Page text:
The operation is aimed at providing favorable conditions for further landing of Soyuz TMA-M crew vehicle scheduled for March 16.
 

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Media Invited to SAGE III-ISS Preparation for Flight to Space Station.

News media are invited to observe testing of an Earth-observing satellite instrument being prepared for flight on the International Space Station (ISS).

Media availability may be scheduled between 8 a.m. and 5 p.m. February 15, 2011, by contacting Michael Finneran at 757-598-1720 or [email protected]

The SAGE III instrument will measure ozone, water vapor and aerosols in the atmosphere after it is launched into orbit in 2014. SAGE III-ISS will be attached to the space station via robotics. SAGE stands for Stratospheric Aerosol and Gas Experiment.

During testing, the instrument will be commanded to point to and lock onto the sun as if the satellite was engaging a sunrise event over the horizon.

Once locked onto the sun, the instrument's scan mirror will scan the full disk of the sun every two seconds. The event will last two to six minutes. At the conclusion of the event, the scan head will be returned to its park position until the next scheduled event.

When testing at night, the moon is used as the radiant source and the procedure is the same.

SAGE III is the newest incarnation of two previous SAGE instrument designs. SAGE I was launched in 1979, followed by SAGE II in 1984. SAGE II gathered data for more than 20 years, and the information it collected was part of the effort that led to a global ban on chlorofluorocarbons in 1987.

Chlorofluorocarbons were used in air-conditioning units and aerosol spray propellants that contributed to the Earth's shrinking layer of protective ozone, which has begun to recover due to these actions.

A third SAGE instrument, SAGE III Meteor-3M, was launched in 2001 on a Russian satellite. It went out of service five years later when the satellite's power supply failed.

SAGE III-ISS is set to launch in 2014. SAGE III-ISS has been stored in a clean room at Langley since 2002. It was called back into service in 2010 and has been undergoing testing at Langley.

SAGE III partners include the Center of Atmospheric Sciences at Hampton University in Hampton, Va.

For more information about SAGE go to:
http://www-sage3.larc.nasa.gov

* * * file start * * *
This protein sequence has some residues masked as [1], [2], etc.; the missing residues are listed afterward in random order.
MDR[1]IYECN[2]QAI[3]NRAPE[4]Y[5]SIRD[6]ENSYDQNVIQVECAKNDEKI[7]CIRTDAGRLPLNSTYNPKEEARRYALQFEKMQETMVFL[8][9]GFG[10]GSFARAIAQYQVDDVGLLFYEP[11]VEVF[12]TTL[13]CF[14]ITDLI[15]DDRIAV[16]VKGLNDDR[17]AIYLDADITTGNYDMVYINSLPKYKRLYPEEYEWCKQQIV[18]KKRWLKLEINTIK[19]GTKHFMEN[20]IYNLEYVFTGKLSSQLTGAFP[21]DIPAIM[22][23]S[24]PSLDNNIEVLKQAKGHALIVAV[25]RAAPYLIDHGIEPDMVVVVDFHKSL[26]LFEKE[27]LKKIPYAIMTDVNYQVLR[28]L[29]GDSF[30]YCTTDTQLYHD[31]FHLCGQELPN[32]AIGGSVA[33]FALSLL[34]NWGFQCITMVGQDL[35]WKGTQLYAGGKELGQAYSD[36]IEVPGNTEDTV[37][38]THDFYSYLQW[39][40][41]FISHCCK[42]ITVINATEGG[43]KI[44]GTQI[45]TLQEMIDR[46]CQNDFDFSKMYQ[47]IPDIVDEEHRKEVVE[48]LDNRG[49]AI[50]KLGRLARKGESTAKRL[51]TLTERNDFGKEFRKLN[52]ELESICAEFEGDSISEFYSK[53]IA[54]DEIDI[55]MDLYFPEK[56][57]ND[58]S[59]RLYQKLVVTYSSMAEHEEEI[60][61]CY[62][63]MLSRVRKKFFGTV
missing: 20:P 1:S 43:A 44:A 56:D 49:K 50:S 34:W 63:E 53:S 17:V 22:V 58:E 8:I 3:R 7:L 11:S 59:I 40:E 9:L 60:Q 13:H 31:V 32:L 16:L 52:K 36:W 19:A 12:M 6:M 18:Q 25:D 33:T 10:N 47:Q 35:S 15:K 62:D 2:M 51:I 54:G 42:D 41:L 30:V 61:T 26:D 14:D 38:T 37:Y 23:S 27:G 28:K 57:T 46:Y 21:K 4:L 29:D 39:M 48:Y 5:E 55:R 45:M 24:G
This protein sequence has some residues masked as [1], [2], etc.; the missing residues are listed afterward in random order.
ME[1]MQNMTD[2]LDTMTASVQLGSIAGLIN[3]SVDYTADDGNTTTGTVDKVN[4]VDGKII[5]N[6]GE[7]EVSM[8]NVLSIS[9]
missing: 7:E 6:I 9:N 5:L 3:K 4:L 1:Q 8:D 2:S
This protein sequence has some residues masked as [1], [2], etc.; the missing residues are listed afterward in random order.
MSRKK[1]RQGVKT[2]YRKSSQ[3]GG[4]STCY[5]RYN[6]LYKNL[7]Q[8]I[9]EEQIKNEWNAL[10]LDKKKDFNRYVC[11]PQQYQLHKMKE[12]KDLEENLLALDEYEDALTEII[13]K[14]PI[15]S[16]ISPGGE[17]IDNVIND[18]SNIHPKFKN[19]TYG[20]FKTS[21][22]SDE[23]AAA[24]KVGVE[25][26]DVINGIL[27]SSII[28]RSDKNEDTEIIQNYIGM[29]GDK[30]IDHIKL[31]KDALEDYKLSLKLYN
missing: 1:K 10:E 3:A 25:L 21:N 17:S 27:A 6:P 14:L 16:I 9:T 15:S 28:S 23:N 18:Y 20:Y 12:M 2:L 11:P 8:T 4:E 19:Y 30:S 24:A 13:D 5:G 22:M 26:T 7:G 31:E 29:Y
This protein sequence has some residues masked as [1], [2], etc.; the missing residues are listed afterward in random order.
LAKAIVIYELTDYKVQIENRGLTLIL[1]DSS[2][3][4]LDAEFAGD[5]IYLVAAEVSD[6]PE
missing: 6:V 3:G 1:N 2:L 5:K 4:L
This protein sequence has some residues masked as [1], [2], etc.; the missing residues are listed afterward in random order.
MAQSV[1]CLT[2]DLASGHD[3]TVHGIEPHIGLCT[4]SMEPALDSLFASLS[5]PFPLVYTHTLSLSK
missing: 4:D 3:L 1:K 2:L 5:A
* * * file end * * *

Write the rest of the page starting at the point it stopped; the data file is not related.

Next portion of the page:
For more information about Langley go to:
www.nasa.gov/langley
 

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From ISS On-Orbit Status Report for 11/02/2011.

FE-2 Oleg Skripochka & FE-4 Dimitri Kondratyev continued their preparations for the Orlan EVA-28, performing further Orlan spacesuit activities in DC-1 (Docking Compartment-1).
Oleg (Orlan #4) & Dmitri (Orlan #5) today:
  • Readied Orlan spacesuit replaceable elements & equipment (SMEG).
  • Ran leak checks & valve functionality tests on the Orlans and their BSS interface units in DC-1 & SM (Service Module) PkhO (Transfer Compartment) from the EVA support panels (POVs).
  • Conducted pressure checks on the SM BK-3 O2 (oxygen) tanks and the BNP portable repress O2 tank in DC-1.
  • Studied EVA-28 procedures.
[Tasks for EVA-28 consist of removal of two Komplast panels (#2, #10) from the FGB (Functional Cargo Block), installation of the new RK-21-8 SVCh-Radiometriya experiment system on the URM-D portable multipurpose workstation on Plane II of the SM Work Compartment 2, removal of the Ferrozond foot restraint from its location on the SM Work Compartment 2, and assembly & connection of the Molniya-GAMMA equipment on the URM-D on Plane IV of the SM Work Compartment 2, and launching the Radioskaf-V nanosatellite delivered on Progress M-09M/41P. Two items will be jettisoned; three other items (Molniya MLI and cover) will be brought back inside.]

FE-1 Alexander Kaleri meanwhile readied the Progress M-09M/41P (#409) docked at the DC-1 Nadir port for undocking if required in an EVA-28 contingency. Steps included:
  • Installing the docking mechanism (StM, Stykovochnovo mekhanizma) between the cargo ship and the DC-1 Nadir port.
  • Activating the spacecraft's electronics and taking out the ventilation/heating air duct.
  • Closing the hatches.
  • Removing the QD (Quick Disconnect) screw clamps (BZV) of the docking & internal transfer mechanism (SSVP) which rigidized the joint.
  • Starting the standard one-hour leak checking of the SU docking vestibule and fuel/oxidizer transfer line interface between Progress and DC-1.
  • Downlinking the video depicting the close-out activities, for review by ground specialists. [During hatch closure, leak checking and initial clamp installation, Russian thrusters as usual were inhibited due to load constraints.]